Anyone who has ever run campaigns with paid traffic sources has come across Bot traffic in one shape or another. Even if the traffic source you use for your campaigns is generally regarded as high-quality and a trusted network, Bot traffic will slip into your campaigns.
Bot traffic comes from automated systems and software designed to carry out repetitive tasks. An example of this would be emulating a page-click on an ad or filling out a registration form. The Bots can perform tasks like these twenty-four hours a day, day in, day out.
It’s important to differentiate between malicious and beneficial bots here. One example of a beneficial Bot is the Google web crawler, Googlebot. The Googlebot collects, spiders, and indexes URLs from around the internet to build the search index for Google. Block Googlebot from spidering your webpages, and you’re effectively preventing your sites from appearing in Google’s search results. Not a good move!
For anyone using WordPress, that’s what the Search Engine Visibility button does in the Reading Settings. Click that, and you block Googlebot.
Bot traffic is rampant and has enormous volumes. Something close to fifty percent of all internet traffic comes from Bots, with close to thirty percent of all traffic originating from malicious Bots.
For paid traffic, Bot traffic is a severe problem. There is no way to monetize Bot traffic, and this automated traffic can wreak havoc on your campaign statistics. This isn’t just a statistical problem, though. If your campaign funnels are getting too much Bot traffic, the overall quality of the traffic and signups you send to your affiliate offer will suffer. There are plenty of cases where affiliates were blocked from promoting specific campaigns down to Bot traffic’s negative effect.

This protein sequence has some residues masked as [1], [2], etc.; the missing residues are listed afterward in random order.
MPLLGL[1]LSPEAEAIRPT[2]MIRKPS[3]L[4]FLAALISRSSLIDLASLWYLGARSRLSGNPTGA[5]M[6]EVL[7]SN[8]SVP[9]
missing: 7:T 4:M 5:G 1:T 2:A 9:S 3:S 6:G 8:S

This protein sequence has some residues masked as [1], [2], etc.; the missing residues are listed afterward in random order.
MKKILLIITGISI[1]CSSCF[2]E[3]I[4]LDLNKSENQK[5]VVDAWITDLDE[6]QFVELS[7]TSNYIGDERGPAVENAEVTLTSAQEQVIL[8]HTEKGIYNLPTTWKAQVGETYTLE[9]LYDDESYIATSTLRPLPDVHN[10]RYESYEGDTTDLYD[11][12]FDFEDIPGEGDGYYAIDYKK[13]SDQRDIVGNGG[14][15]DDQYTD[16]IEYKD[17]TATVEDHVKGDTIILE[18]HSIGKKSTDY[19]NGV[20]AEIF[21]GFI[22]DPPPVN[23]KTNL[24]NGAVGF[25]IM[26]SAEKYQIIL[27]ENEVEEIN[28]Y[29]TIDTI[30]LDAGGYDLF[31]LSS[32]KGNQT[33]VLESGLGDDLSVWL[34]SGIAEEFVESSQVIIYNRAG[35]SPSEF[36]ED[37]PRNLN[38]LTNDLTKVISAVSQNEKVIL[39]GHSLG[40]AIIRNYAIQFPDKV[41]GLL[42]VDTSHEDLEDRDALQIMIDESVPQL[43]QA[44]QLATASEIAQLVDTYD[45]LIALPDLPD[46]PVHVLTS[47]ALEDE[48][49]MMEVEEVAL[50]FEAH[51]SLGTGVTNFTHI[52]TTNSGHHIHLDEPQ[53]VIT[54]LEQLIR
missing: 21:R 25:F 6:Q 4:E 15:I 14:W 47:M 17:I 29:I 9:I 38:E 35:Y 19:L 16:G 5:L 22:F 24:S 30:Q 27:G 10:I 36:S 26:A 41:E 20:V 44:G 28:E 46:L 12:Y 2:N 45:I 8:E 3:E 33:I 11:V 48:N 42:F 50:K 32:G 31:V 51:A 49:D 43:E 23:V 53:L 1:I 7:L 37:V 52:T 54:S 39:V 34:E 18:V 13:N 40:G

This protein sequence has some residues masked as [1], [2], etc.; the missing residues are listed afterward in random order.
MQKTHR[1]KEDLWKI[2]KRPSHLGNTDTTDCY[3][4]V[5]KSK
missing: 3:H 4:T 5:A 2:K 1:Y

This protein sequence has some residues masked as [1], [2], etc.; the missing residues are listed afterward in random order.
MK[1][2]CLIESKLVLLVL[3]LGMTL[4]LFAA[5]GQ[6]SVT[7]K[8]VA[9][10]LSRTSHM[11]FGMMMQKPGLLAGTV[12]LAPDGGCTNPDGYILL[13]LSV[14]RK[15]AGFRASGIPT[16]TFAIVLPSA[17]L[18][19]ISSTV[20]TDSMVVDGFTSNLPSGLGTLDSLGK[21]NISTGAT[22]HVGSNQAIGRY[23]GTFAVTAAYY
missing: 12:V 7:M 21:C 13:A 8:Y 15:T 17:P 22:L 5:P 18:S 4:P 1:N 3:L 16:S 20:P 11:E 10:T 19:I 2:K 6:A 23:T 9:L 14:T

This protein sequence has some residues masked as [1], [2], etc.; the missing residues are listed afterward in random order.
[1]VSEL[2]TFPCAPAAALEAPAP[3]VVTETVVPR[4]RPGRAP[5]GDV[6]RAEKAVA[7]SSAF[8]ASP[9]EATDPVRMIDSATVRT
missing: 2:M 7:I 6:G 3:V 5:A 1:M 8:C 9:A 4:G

Malicious Bot traffic can also cause bandwidth issues and put an enormous strain on your hosting’s resource usage. Host a pre-lander on your own server, for example, and any excessive Bot traffic can slow your pre-lander to a crawl or even take it offline completely.
There’s no real way to weed out Bot traffic until it appears. Run any paid traffic campaign, and you’ll start to see malicious Bot traffic.
The best way to deal with this is through the tracker you use to track your campaigns. Almost all trackers will have Bot settings and filters that can block this traffic from appearing in your campaign reports. Your tracker will most probably have options to block Bot traffic and even redirect traffic seen as coming from Bots to destinations outside your funnel.
This tactic is particularly effective since it protects your relationship with your affiliate network and prevents any useless traffic from reaching your final offers.
Another option available on most trackers is to close the connection when suspected Bot traffic tries to access your campaigns or final URLs. In this event, Bot traffic will reach a blank page. No harm done to your campaign stats or results.
Auto registrations are the flip-side of the Bot traffic coin. It’s straightforward to train a Bot to fill in and submit a registration form or an offer signup form, for example. This can be particularly damaging for your relationship with your affiliate network since you are basically sending them useless signups. Imagine promoting an offer in the financial vertical where a sales representative will contact your leads over a telephone call. If you’re sending too many auto registrations, that will significantly impact not only your conversions but also your overall relationship with the network.
A straightforward way to deal with auto registrations is through the use of ghost fields in your forms. Ghost fields are extra fields in your registration forms that are only visible to Bot traffic. Your human visitors won’t see these so that they won’t be part of genuine registrations, but Bots will fill these in. The image below serves to illustrate this better:
In the example, the DATE field isn’t visible to human visitors. The Bots will see the field, though, and fill this before clicking the registration button. When the registrations come into your systems, you’ll know that anything with an entry for this field will result from Bot traffic and auto registrations.
Are you worried about Bot traffic and auto registrations in your affiliate offerings? Talk to one of the BAFF account managers and see what we can do to minimize the effect of Bot traffic on your results.